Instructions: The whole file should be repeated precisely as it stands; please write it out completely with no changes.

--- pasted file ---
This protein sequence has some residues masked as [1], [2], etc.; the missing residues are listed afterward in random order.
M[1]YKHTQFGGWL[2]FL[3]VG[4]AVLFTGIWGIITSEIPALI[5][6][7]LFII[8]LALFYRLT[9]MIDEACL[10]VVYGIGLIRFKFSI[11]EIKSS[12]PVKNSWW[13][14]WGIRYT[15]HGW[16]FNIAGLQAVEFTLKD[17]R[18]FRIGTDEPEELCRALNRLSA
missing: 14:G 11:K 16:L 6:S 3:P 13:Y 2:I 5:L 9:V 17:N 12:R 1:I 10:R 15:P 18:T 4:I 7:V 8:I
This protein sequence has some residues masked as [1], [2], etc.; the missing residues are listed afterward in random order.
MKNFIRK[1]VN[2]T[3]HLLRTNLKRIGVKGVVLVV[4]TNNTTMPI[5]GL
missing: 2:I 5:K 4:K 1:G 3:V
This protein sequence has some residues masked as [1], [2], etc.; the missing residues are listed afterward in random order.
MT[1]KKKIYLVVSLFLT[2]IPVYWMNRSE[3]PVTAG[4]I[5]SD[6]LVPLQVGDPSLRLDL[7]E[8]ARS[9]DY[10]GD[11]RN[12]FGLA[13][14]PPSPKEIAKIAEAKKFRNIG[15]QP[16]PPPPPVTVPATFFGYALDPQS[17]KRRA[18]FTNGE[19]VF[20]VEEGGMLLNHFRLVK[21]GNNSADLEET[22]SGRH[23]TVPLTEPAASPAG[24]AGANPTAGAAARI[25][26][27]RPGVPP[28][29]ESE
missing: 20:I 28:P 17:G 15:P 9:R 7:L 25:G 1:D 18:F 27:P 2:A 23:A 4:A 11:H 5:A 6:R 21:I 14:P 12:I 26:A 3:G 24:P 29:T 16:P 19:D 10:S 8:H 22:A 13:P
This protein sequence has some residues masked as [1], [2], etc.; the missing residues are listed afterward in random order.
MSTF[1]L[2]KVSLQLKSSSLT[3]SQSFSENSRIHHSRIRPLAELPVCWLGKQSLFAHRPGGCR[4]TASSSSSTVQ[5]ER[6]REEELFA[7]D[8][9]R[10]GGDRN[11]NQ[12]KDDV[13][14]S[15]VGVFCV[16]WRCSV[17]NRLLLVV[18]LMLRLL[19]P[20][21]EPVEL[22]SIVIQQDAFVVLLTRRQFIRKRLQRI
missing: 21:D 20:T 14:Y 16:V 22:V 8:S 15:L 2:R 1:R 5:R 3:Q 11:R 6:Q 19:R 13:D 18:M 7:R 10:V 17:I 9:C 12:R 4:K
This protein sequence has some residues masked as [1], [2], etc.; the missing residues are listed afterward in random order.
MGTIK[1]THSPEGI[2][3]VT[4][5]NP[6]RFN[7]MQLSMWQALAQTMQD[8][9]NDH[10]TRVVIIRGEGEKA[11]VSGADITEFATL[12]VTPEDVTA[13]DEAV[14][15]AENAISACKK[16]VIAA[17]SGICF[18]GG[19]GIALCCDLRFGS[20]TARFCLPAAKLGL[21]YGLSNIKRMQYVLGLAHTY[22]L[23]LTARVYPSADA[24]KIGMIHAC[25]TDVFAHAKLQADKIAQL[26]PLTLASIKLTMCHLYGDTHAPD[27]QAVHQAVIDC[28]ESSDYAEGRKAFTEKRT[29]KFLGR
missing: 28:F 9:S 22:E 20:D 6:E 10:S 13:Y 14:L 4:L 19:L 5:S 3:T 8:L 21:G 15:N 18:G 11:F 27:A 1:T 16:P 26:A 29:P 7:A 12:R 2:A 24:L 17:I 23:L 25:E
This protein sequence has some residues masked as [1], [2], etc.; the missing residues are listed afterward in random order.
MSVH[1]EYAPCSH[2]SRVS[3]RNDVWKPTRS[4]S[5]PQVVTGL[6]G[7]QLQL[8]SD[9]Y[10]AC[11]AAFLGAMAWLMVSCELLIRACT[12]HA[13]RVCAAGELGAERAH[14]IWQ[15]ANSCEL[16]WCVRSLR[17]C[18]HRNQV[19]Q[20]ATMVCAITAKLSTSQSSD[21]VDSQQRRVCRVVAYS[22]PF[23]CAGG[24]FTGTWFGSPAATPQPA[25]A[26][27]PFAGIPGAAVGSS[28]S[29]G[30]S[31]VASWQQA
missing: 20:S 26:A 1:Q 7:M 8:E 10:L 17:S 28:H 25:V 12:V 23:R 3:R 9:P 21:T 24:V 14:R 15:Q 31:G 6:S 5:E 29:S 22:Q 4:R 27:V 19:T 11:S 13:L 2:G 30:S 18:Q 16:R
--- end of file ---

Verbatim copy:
This protein sequence has some residues masked as [1], [2], etc.; the missing residues are listed afterward in random order.
M[1]YKHTQFGGWL[2]FL[3]VG[4]AVLFTGIWGIITSEIPALI[5][6][7]LFII[8]LALFYRLT[9]MIDEACL[10]VVYGIGLIRFKFSI[11]EIKSS[12]PVKNSWW[13][14]WGIRYT[15]HGW[16]FNIAGLQAVEFTLKD[17]R[18]FRIGTDEPEELCRALNRLSA
missing: 14:G 11:K 16:L 6:S 3:P 13:Y 2:I 5:L 9:V 17:N 12:R 1:I 10:R 15:P 18:T 4:I 7:V 8:I
This protein sequence has some residues masked as [1], [2], etc.; the missing residues are listed afterward in random order.
MKNFIRK[1]VN[2]T[3]HLLRTNLKRIGVKGVVLVV[4]TNNTTMPI[5]GL
missing: 2:I 5:K 4:K 1:G 3:V
This protein sequence has some residues masked as [1], [2], etc.; the missing residues are listed afterward in random order.
MT[1]KKKIYLVVSLFLT[2]IPVYWMNRSE[3]PVTAG[4]I[5]SD[6]LVPLQVGDPSLRLDL[7]E[8]ARS[9]DY[10]GD[11]RN[12]FGLA[13][14]PPSPKEIAKIAEAKKFRNIG[15]QP[16]PPPPPVTVPATFFGYALDPQS[17]KRRA[18]FTNGE[19]VF[20]VEEGGMLLNHFRLVK[21]GNNSADLEET[22]SGRH[23]TVPLTEPAASPAG[24]AGANPTAGAAARI[25][26][27]RPGVPP[28][29]ESE
missing: 20:I 28:P 17:G 15:P 9:R 7:L 25:G 1:D 18:F 27:P 2:A 23:A 4:A 11:H 5:A 6:R 21:I 14:P 12:I 26:A 3:G 24:P 29:T 16:P 19:D 10:S 8:H 22:A 13:P
This protein sequence has some residues masked as [1], [2], etc.; the missing residues are listed afterward in random order.
MSTF[1]L[2]KVSLQLKSSSLT[3]SQSFSENSRIHHSRIRPLAELPVCWLGKQSLFAHRPGGCR[4]TASSSSSTVQ[5]ER[6]REEELFA[7]D[8][9]R[10]GGDRN[11]NQ[12]KDDV[13][14]S[15]VGVFCV[16]WRCSV[17]NRLLLVV[18]LMLRLL[19]P[20][21]EPVEL[22]SIVIQQDAFVVLLTRRQFIRKRLQRI
missing: 21:D 20:T 14:Y 16:V 22:V 8:S 15:L 2:R 1:R 5:R 3:Q 11:R 6:Q 19:R 13:D 18:M 7:R 10:V 17:I 9:C 12:R 4:K
This protein sequence has some residues masked as [1], [2], etc.; the missing residues are listed afterward in random order.
MGTIK[1]THSPEGI[2][3]VT[4][5]NP[6]RFN[7]MQLSMWQALAQTMQD[8][9]NDH[10]TRVVIIRGEGEKA[11]VSGADITEFATL[12]VTPEDVTA[13]DEAV[14][15]AENAISACKK[16]VIAA[17]SGICF[18]GG[19]GIALCCDLRFGS[20]TARFCLPAAKLGL[21]YGLSNIKRMQYVLGLAHTY[22]L[23]LTARVYPSADA[24]KIGMIHAC[25]TDVFAHAKLQADKIAQL[26]PLTLASIKLTMCHLYGDTHAPD[27]QAVHQAVIDC[28]ESSDYAEGRKAFTEKRT[29]KFLGR
missing: 28:F 9:S 22:E 20:D 6:E 10:S 13:Y 14:L 4:L 19:L 5:S 3:T 8:L 21:G 15:N 18:G 11:F 27:A 1:T 16:P 26:A 29:P 7:A 12:R 2:A 24:L 17:I 23:L 25:E
This protein sequence has some residues masked as [1], [2], etc.; the missing residues are listed afterward in random order.
MSVH[1]EYAPCSH[2]SRVS[3]RNDVWKPTRS[4]S[5]PQVVTGL[6]G[7]QLQL[8]SD[9]Y[10]AC[11]AAFLGAMAWLMVSCELLIRACT[12]HA[13]RVCAAGELGAERAH[14]IWQ[15]ANSCEL[16]WCVRSLR[17]C[18]HRNQV[19]Q[20]ATMVCAITAKLSTSQSSD[21]VDSQQRRVCRVVAYS[22]PF[23]CAGG[24]FTGTWFGSPAATPQPA[25]A[26][27]PFAGIPGAAVGSS[28]S[29]G[30]S[31]VASWQQA
missing: 20:S 26:A 1:Q 7:M 8:E 10:L 17:S 28:H 25:V 12:V 23:R 3:R 9:P 21:T 24:V 14:R 15:Q 31:G 6:S 5:E 29:S 22:Q 4:R 27:V 19:T 11:S 13:L 2:G 30:S 18:Q 16:R